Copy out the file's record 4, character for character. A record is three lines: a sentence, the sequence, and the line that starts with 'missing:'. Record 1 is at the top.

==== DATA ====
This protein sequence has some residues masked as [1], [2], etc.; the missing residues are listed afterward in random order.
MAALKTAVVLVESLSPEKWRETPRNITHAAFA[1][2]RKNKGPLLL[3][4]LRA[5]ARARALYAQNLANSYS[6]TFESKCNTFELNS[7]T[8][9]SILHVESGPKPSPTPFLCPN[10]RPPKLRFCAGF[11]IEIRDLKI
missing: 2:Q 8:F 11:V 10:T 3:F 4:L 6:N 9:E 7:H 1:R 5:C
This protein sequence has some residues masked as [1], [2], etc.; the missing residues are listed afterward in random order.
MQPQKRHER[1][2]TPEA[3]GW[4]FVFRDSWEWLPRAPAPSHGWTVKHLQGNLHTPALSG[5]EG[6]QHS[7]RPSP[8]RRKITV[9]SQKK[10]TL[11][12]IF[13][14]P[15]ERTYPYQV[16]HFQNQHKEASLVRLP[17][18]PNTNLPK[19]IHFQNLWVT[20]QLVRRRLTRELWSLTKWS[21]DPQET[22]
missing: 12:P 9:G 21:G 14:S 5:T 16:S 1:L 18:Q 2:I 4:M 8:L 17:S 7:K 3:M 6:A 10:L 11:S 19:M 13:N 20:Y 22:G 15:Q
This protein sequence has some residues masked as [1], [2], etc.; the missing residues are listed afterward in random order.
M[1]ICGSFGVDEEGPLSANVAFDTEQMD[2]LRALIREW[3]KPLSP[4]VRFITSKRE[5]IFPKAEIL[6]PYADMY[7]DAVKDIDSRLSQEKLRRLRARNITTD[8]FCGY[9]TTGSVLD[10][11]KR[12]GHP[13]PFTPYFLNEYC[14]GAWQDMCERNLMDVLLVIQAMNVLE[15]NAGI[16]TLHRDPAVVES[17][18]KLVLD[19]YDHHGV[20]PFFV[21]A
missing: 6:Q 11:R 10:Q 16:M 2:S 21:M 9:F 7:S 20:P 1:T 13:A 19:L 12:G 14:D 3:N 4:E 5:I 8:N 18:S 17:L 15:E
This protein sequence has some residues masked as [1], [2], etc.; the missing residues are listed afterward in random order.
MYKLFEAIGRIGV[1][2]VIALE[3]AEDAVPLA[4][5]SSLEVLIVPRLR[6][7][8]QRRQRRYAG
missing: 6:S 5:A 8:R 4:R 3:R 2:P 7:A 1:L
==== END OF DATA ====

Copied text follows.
This protein sequence has some residues masked as [1], [2], etc.; the missing residues are listed afterward in random order.
MYKLFEAIGRIGV[1][2]VIALE[3]AEDAVPLA[4][5]SSLEVLIVPRLR[6][7][8]QRRQRRYAG
missing: 6:S 5:A 8:R 4:R 3:R 2:P 7:A 1:L